For starters, the HG or 1/144 scale High Grade would be the preferred entry route as it contains the most in terms of lineup and variety from the various shows of the franchise. In addition to that, the scale itself is relatively easy to handle and build while at the same time could serve as a test of skill once you venture beyond from snap building. If you want to get a little adventurous then there’s the 1/444 Real Grade, which shares a similarity in terms of size with the High Grade kit but comes with new add-ons in terms of parts and gimmicks, most common would be the additional articulation and detail. If you’re looking to take on the big boys right away, then the 1/100 Master Grade lineup would be a nice challenge to tackle, although be prepared for a lot of cutting and assembly as kits (obviously) as, even though the parts may be bigger, the number of gimmicks plus the fact that kits from this line come with internal frames or “skeletons”. The 1/60 Perfect Grade is an absolute dream for any Gunpla collector and is best reserved when you have proven yourself to be an experienced builder. If you have young ones, maybe siblings or even children that you also want to take part in the hobby, then you might want to introduce them to the Super Deformed lineup, which not only comes with a good variety of kits to choose from but is also quick to build and enjoy.

The tools you need

So you have your choice of kit, hooray! Now the next thing to hunt would be your starter kit for tools. The majority of official Gunpla kits have their parts attached to runners which would require you to cut them off of, so the very first thing to consider would be a parts cutter and perhaps a craft knife. While not essentially recommended, a wirecutter, if sharp enough would be a good early substitute for a parts cutter, however, we would recommend that you invest in good tools early on as to not compromise your build process. Now cutting parts from runners easily leave nasty nubs on your build and if you’re not a huge fan of them then a good set of sanding files or even sanding paper is always recommended. Of course for starters, snap building is still a good way to enjoy the hobby, although seeing how clean other people’s builds are and realizing how much customization you can do with your own would really easily sway you towards learning and developing your sanding, and even painting skills, and yes, you can paint your kits!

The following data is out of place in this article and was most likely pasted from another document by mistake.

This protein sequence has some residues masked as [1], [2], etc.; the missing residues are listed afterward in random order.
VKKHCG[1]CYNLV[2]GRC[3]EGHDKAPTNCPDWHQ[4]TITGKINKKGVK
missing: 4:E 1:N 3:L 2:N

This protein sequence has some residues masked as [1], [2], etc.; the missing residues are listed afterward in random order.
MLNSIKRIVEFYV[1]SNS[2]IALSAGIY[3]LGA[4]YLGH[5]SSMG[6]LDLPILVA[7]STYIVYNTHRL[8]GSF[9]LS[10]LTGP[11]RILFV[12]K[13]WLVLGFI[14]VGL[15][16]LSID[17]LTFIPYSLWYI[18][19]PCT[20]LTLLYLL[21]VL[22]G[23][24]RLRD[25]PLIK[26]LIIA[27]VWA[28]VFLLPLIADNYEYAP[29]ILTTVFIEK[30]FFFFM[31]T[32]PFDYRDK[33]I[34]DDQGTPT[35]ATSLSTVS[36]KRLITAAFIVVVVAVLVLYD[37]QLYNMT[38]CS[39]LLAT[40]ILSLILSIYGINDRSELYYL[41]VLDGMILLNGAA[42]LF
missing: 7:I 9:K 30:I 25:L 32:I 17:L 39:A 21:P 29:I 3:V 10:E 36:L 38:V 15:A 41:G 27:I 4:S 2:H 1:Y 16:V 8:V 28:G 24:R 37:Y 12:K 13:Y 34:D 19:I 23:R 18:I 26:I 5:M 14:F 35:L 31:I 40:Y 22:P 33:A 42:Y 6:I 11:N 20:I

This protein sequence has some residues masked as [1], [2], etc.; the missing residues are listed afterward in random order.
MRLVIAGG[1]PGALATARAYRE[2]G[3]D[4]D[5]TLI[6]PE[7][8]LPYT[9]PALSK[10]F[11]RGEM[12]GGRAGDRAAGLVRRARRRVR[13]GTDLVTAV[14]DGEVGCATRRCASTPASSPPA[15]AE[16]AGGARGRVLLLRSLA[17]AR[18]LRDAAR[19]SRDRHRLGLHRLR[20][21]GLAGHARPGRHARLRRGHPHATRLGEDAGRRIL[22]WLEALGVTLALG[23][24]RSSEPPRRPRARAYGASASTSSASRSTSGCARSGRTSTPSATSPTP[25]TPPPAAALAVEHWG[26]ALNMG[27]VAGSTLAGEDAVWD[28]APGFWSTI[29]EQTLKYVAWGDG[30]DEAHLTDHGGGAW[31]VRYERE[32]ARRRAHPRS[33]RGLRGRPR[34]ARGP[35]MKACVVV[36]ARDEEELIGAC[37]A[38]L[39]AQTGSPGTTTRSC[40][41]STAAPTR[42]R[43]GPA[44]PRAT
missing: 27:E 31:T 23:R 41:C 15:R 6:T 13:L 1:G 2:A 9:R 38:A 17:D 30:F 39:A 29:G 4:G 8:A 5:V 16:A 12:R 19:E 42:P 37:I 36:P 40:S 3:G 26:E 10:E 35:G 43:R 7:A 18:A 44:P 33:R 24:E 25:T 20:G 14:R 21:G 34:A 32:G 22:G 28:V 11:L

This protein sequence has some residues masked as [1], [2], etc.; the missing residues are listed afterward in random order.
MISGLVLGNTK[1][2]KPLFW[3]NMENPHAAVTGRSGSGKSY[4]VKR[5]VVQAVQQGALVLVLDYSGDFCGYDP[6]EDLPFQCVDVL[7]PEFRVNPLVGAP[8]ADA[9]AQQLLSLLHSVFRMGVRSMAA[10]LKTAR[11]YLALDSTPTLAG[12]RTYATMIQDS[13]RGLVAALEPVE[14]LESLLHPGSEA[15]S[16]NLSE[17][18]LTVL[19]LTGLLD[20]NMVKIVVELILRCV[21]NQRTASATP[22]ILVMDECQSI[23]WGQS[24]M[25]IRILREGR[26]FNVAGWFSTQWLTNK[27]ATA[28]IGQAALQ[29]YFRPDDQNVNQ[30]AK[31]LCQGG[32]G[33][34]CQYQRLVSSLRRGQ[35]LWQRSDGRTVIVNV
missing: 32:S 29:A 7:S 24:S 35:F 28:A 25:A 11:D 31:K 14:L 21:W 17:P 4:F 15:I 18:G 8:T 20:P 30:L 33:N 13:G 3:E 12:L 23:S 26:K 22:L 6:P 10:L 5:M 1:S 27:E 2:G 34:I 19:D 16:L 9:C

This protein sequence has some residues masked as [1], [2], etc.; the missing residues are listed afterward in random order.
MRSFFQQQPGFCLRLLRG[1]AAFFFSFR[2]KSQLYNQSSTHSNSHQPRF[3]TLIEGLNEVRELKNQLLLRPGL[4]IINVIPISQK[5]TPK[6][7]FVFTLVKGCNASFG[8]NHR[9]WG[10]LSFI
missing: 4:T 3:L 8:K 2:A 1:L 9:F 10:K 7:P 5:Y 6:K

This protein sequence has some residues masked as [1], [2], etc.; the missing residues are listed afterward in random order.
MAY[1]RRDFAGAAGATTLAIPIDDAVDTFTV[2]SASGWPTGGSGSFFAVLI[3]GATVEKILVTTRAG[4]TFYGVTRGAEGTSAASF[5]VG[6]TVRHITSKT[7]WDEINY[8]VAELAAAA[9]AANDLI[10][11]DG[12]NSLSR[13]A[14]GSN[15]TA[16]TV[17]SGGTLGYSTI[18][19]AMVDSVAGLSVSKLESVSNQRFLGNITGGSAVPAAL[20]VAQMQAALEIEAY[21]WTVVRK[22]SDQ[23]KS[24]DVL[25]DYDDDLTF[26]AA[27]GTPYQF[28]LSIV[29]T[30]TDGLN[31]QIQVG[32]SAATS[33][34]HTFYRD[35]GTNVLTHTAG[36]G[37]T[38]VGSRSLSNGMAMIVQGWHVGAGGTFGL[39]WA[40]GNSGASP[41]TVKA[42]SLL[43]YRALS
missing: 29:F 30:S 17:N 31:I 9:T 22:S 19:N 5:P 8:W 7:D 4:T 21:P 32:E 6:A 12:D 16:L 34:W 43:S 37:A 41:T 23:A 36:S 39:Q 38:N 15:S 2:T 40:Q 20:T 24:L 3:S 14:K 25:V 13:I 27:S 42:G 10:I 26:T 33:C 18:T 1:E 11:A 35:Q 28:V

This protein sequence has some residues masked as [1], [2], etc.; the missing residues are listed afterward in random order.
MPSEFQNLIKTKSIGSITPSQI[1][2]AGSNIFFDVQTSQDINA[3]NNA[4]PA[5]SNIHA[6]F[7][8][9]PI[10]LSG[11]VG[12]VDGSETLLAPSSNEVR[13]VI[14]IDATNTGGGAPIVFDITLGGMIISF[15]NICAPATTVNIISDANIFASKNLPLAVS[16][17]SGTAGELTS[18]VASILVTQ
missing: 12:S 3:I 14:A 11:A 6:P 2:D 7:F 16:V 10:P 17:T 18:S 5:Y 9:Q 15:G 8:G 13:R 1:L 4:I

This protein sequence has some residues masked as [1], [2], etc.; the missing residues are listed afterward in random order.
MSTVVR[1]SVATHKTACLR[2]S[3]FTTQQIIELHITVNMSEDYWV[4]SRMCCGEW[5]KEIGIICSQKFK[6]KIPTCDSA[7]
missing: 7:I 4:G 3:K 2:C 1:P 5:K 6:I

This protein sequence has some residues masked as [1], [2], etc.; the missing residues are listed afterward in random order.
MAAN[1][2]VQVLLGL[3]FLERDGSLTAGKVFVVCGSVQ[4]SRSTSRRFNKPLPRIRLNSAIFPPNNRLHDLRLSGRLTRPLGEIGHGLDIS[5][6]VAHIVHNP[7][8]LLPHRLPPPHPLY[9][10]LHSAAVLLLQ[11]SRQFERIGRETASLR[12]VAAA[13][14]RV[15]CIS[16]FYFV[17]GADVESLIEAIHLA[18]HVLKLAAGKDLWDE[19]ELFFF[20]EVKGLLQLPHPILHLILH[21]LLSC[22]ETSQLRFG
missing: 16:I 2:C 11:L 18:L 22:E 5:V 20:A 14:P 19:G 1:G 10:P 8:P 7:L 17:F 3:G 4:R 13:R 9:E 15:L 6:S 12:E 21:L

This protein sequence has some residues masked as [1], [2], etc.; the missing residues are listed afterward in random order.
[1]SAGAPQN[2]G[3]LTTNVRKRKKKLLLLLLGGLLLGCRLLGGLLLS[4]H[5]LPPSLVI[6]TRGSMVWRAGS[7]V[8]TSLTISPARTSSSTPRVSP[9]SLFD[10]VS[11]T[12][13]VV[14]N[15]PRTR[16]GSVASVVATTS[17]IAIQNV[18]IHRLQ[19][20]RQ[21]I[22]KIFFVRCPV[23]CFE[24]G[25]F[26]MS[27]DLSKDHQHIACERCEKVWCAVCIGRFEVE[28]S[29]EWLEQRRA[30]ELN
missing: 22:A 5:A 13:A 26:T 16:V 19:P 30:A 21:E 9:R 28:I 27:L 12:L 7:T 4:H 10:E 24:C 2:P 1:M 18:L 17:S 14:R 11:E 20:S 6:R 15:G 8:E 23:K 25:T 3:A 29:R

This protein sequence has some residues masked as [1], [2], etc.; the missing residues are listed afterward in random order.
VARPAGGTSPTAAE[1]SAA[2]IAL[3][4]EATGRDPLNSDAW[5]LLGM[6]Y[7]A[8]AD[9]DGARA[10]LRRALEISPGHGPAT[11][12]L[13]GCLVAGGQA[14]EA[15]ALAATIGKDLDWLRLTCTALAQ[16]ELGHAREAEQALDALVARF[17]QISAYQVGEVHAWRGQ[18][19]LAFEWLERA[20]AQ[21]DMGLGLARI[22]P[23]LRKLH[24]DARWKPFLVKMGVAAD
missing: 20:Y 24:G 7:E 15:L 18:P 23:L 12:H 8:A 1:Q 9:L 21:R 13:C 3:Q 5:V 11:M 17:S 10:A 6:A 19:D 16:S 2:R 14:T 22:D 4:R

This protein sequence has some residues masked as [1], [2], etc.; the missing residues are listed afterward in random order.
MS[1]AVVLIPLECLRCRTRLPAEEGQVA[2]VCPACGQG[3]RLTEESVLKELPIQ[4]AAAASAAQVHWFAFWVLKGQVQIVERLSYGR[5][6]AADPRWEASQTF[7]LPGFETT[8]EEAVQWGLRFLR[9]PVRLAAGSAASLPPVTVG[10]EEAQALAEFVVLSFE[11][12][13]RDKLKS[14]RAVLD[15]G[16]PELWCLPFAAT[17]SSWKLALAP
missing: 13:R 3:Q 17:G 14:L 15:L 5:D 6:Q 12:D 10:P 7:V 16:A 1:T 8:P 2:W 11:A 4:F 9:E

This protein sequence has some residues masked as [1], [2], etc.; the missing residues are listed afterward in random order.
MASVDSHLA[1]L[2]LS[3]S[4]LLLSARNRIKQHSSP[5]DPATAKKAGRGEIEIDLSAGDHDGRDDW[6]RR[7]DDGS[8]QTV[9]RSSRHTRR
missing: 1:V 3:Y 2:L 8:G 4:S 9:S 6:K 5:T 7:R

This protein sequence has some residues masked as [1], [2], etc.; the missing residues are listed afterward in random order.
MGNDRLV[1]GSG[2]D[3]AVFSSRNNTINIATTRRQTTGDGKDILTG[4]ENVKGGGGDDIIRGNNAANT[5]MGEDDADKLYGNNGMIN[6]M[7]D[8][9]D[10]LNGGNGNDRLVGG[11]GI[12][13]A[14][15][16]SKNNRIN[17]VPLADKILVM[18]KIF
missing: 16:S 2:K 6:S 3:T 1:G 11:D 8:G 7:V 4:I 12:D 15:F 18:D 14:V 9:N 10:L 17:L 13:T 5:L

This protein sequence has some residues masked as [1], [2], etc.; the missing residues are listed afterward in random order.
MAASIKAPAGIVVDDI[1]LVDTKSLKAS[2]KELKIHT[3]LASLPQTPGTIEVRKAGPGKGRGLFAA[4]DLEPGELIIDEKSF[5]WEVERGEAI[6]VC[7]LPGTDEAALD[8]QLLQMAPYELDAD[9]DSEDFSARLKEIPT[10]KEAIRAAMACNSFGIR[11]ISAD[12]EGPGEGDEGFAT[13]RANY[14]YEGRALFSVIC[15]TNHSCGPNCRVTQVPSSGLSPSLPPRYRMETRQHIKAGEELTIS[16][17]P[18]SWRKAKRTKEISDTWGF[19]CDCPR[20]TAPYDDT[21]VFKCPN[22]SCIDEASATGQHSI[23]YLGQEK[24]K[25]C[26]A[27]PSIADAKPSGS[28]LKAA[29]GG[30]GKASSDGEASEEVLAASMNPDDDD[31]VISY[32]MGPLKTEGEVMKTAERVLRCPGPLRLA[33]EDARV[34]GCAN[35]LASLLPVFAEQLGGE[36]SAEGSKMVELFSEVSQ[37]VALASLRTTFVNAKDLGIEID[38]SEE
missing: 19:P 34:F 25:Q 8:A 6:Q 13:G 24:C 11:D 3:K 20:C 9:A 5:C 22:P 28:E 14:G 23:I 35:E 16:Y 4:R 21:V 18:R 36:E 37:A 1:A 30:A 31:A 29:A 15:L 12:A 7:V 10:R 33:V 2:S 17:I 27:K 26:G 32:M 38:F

The parts cutter, otherwise known as the nipper, a must-have for every Gunpla builder

So where do I get all of these?

Gunplas and as well as the tools needed to build them are available in almost every major toy retailer brand such as Toy Kingdom, and Toys R Us. In addition, numerous online retailers are also available and are the common resort for those who are looking for kits that are not readily available through store retailers. Various online shops also offer additional services such as Cash On Delivery options and some of them still operate even during this time of quarantine with delivery coursed through providers such as Grab and Lalamove (plus they can easily be searched on Facebook).

Happy building!